The Magazine


Jul 14, 1997, Vol. 2, No. 43 • By JAMES W. CEASER
Widget tooltip
Single Page Print Larger Text Smaller Text Alerts

ON JUNE 14, PRESIDENT CLINTON launched his highly touted "conversation" on race at the University of California, San Diego. The initiative was months in the making but, as the president would have it, a lifetime in the preparation. "If there is any issue I ought to have credibility on," he said, "it is this one. It is part of who I am and what I've done."

The president has committed himself to at least one conversation-related " event" per month over the next year. Then, after conferring with members of the special commission he has created, he will issue a report to the nation. This will conclude the formal phase of the conversation, but the president hopes that its impact on the hearts and minds of the citizenry will continue.

Until last month, most Americans would have taken a "conversation" to mean a private verbal exchange between two persons or among individuals in a small group. But those who spend a good deal of time on college campuses knew better: "Conversations" on hot-button issues such as sexual harassment, " diversity," and race relations are commonplace in academia. They are convened by administrators under one of two circumstances: either when these administrators have nothing to say on a subject deemed to be serious and crying out for discussion; or when they in fact have a major change of mind, in which case the "conversation" is used to circumvent traditional forums for deliberation (like faculty senates). Guided from the top, but free from the stigma of appearing to be so, a conversation is a remarkably effective instrument for engineering a desired consensus. The opposition is duly heard, a few cosmetic changes are made to the original proposal (in order to demonstrate the sincerity of the dialogue), and the final plan is announced, with widespread self-congratulation for the "civility" of the process.

It is unsurprising that the notion of this type of conversation should have been introduced into Washington-speak by Sheldon Hackney, Clinton's chairman of the National Endowment for the Humanities and a former president of the University of Pennsylvania. In 1994, Hackney organized a "national conversation on American pluralism and identity," which supported earnest discussions of these themes in seminars and town meetings across the country. This conversation continued for a couple of years -- for all I know, it may be going on still -- but it evidently failed to obviate the need for the president's current initiative.

So where did this concept of a national conversation come from, originally? You might think it stemmed from the information "superhighway," of which the White House is so enamored, with its Internet exchanges ("chat groups"), constant telephone contacts, and appeals to reach out and touch someone. But in fact the concept has a much deeper and more deliberate origin. It was introduced by the German thinker Adam Muller (1779-1829), who first called for an all-European "conversation" in 1804 and who later, in his influential Lectures on Rhetoric, made the idea of "conversation" a central element of rhetorical theory.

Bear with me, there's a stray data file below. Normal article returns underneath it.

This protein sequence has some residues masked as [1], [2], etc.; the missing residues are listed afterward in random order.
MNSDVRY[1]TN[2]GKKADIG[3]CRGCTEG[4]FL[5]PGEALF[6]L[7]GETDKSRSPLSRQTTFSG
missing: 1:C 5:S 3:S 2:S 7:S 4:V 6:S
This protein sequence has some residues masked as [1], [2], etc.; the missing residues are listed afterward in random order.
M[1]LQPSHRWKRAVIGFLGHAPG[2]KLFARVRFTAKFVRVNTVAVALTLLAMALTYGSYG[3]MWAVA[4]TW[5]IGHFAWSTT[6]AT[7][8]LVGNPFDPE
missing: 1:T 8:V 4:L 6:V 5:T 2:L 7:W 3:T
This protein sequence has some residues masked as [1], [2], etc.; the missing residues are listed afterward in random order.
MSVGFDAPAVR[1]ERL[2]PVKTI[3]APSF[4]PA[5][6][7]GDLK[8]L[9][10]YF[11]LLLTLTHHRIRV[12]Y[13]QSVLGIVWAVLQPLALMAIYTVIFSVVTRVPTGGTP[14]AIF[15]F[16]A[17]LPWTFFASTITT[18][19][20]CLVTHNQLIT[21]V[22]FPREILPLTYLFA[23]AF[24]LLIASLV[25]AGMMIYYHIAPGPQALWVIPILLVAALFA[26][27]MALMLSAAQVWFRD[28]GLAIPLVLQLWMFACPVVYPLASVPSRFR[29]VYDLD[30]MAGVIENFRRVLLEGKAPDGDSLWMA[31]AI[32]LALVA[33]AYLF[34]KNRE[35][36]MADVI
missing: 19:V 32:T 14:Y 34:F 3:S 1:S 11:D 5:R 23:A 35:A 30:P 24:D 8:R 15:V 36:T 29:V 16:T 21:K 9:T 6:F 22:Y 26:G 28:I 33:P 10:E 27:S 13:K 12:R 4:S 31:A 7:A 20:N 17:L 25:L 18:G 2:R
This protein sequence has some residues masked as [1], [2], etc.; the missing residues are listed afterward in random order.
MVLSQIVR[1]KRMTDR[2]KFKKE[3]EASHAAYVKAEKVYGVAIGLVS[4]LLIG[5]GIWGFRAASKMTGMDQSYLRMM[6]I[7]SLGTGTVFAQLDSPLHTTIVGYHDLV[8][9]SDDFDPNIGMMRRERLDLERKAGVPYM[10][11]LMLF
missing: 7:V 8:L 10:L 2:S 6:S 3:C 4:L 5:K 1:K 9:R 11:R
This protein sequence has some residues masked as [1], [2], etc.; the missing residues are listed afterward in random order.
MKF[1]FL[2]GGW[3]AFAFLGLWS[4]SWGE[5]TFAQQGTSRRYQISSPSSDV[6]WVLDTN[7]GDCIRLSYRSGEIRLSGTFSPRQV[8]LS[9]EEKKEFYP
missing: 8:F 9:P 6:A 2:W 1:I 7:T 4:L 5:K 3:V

Miller is known today as one of the most representative of German Romantic thinkers. And he is best understood by what he opposed: rational constitutionalist thought. Constitutionalist thinkers -- such as the American founders -- made a great effort to distinguish public communication from private communication. They were of course aware of what Alexander Hamilton called "the little arts of popularity" -- the devices by which politicians curry favor and win power -- but they sought to guard against these tactics and to set a higher standard of deliberative speech (such as that taking place in representative assemblies and among constitutional officers). The separation of public speech from other forms of discourse was meant to add to the dignity of political reasoning and to help complete the transition from medieval times, when a nation was likened to a natural family in which the monarch exercised authority based on the parental model.

Muller's idea of "conversation" was a primary weapon in his attack on rational constitutionalism. Wishing to recreate a new organic entity under an allembracing state, he aimed to bring back to politics the intimacy that rational forms had taken from it and to break down barriers separating the public from the private. He thus begins where one might expect -- with the purely private relations between the sexes. His idea is that, while male and female are different, there is nonetheless a yearning for a deeper unity. " Conversation" is the vehicle that will fuse these seemingly opposite forces and realize a full harmony.